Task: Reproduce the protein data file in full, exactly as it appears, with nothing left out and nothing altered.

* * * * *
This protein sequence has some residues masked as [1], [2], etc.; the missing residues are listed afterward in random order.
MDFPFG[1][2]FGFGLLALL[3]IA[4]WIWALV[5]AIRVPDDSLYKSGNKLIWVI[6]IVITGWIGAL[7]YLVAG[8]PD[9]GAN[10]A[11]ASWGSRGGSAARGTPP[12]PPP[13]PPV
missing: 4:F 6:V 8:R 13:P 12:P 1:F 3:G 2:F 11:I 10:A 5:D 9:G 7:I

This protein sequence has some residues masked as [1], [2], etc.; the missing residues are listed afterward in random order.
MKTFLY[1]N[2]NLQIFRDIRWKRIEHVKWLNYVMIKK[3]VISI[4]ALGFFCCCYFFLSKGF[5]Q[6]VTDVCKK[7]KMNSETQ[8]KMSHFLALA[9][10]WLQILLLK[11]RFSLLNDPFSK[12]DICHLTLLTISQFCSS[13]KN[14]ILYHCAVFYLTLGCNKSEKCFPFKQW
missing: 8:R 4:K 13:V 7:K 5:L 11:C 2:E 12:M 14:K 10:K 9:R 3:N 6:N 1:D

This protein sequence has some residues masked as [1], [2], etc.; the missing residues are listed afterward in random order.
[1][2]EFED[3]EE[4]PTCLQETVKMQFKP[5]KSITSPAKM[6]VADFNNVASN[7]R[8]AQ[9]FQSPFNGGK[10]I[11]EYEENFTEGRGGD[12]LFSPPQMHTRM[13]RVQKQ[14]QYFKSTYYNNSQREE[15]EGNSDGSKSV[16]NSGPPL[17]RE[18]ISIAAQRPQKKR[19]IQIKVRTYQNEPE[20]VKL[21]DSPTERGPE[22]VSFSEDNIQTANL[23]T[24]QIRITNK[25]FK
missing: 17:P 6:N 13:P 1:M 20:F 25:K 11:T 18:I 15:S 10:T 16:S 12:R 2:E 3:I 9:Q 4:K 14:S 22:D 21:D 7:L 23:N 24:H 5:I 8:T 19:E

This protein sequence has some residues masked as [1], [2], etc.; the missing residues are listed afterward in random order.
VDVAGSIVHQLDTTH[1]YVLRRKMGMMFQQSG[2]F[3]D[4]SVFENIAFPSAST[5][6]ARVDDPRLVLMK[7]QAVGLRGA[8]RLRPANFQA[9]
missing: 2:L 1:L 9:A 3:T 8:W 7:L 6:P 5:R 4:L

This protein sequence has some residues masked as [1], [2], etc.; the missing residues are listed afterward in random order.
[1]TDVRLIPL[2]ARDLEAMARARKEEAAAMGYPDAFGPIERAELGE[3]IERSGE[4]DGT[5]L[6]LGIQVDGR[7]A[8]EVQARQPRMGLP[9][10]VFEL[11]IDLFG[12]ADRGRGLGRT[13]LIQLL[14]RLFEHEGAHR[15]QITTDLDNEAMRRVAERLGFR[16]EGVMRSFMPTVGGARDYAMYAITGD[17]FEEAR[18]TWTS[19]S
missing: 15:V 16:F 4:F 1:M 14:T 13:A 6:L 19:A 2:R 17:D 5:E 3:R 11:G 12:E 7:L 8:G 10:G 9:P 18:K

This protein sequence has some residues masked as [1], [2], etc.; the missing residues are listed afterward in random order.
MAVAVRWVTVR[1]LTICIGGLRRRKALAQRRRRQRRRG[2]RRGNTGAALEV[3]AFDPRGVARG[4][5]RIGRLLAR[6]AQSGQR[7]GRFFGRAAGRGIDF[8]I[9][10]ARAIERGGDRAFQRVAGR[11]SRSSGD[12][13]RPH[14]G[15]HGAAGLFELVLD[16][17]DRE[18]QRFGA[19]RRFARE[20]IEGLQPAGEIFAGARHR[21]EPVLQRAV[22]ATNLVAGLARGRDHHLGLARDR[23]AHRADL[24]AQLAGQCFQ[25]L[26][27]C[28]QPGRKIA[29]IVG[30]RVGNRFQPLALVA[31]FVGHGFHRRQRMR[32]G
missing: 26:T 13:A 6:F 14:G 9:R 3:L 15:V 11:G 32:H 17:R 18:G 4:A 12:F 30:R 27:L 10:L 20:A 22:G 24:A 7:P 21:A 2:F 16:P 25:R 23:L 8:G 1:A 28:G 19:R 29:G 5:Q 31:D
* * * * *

This protein sequence has some residues masked as [1], [2], etc.; the missing residues are listed afterward in random order.
MDFPFG[1][2]FGFGLLALL[3]IA[4]WIWALV[5]AIRVPDDSLYKSGNKLIWVI[6]IVITGWIGAL[7]YLVAG[8]PD[9]GAN[10]A[11]ASWGSRGGSAARGTPP[12]PPP[13]PPV
missing: 4:F 6:V 8:R 13:P 12:P 1:F 3:G 2:F 11:I 10:A 5:D 9:G 7:I

This protein sequence has some residues masked as [1], [2], etc.; the missing residues are listed afterward in random order.
MKTFLY[1]N[2]NLQIFRDIRWKRIEHVKWLNYVMIKK[3]VISI[4]ALGFFCCCYFFLSKGF[5]Q[6]VTDVCKK[7]KMNSETQ[8]KMSHFLALA[9][10]WLQILLLK[11]RFSLLNDPFSK[12]DICHLTLLTISQFCSS[13]KN[14]ILYHCAVFYLTLGCNKSEKCFPFKQW
missing: 8:R 4:K 13:V 7:K 5:L 11:C 2:E 12:M 14:K 10:K 9:R 3:N 6:N 1:D

This protein sequence has some residues masked as [1], [2], etc.; the missing residues are listed afterward in random order.
[1][2]EFED[3]EE[4]PTCLQETVKMQFKP[5]KSITSPAKM[6]VADFNNVASN[7]R[8]AQ[9]FQSPFNGGK[10]I[11]EYEENFTEGRGGD[12]LFSPPQMHTRM[13]RVQKQ[14]QYFKSTYYNNSQREE[15]EGNSDGSKSV[16]NSGPPL[17]RE[18]ISIAAQRPQKKR[19]IQIKVRTYQNEPE[20]VKL[21]DSPTERGPE[22]VSFSEDNIQTANL[23]T[24]QIRITNK[25]FK
missing: 17:P 6:N 13:P 1:M 20:F 25:K 11:T 18:I 15:S 10:T 16:S 12:R 2:E 3:I 9:Q 4:K 14:S 22:D 21:D 7:L 23:N 24:H 5:I 8:T 19:E

This protein sequence has some residues masked as [1], [2], etc.; the missing residues are listed afterward in random order.
VDVAGSIVHQLDTTH[1]YVLRRKMGMMFQQSG[2]F[3]D[4]SVFENIAFPSAST[5][6]ARVDDPRLVLMK[7]QAVGLRGA[8]RLRPANFQA[9]
missing: 2:L 1:L 9:A 3:T 8:W 7:L 6:P 5:R 4:L

This protein sequence has some residues masked as [1], [2], etc.; the missing residues are listed afterward in random order.
[1]TDVRLIPL[2]ARDLEAMARARKEEAAAMGYPDAFGPIERAELGE[3]IERSGE[4]DGT[5]L[6]LGIQVDGR[7]A[8]EVQARQPRMGLP[9][10]VFEL[11]IDLFG[12]ADRGRGLGRT[13]LIQLL[14]RLFEHEGAHR[15]QITTDLDNEAMRRVAERLGFR[16]EGVMRSFMPTVGGARDYAMYAITGD[17]FEEAR[18]TWTS[19]S
missing: 15:V 16:F 4:F 1:M 14:T 13:A 6:L 19:A 2:R 17:D 5:E 3:R 11:G 12:E 7:L 8:G 10:G 9:P 18:K

This protein sequence has some residues masked as [1], [2], etc.; the missing residues are listed afterward in random order.
MAVAVRWVTVR[1]LTICIGGLRRRKALAQRRRRQRRRG[2]RRGNTGAALEV[3]AFDPRGVARG[4][5]RIGRLLAR[6]AQSGQR[7]GRFFGRAAGRGIDF[8]I[9][10]ARAIERGGDRAFQRVAGR[11]SRSSGD[12][13]RPH[14]G[15]HGAAGLFELVLD[16][17]DRE[18]QRFGA[19]RRFARE[20]IEGLQPAGEIFAGARHR[21]EPVLQRAV[22]ATNLVAGLARGRDHHLGLARDR[23]AHRADL[24]AQLAGQCFQ[25]L[26][27]C[28]QPGRKIA[29]IVG[30]RVGNRFQPLALVA[31]FVGHGFHRRQRMR[32]G
missing: 26:T 13:A 6:F 14:G 9:R 3:L 15:V 11:G 32:H 17:R 18:G 4:A 12:F 30:R 27:L 10:L 20:A 22:G 24:A 7:P 21:A 2:F 16:P 25:R 23:L 8:G 1:A 28:G 19:R 29:G 5:Q 31:D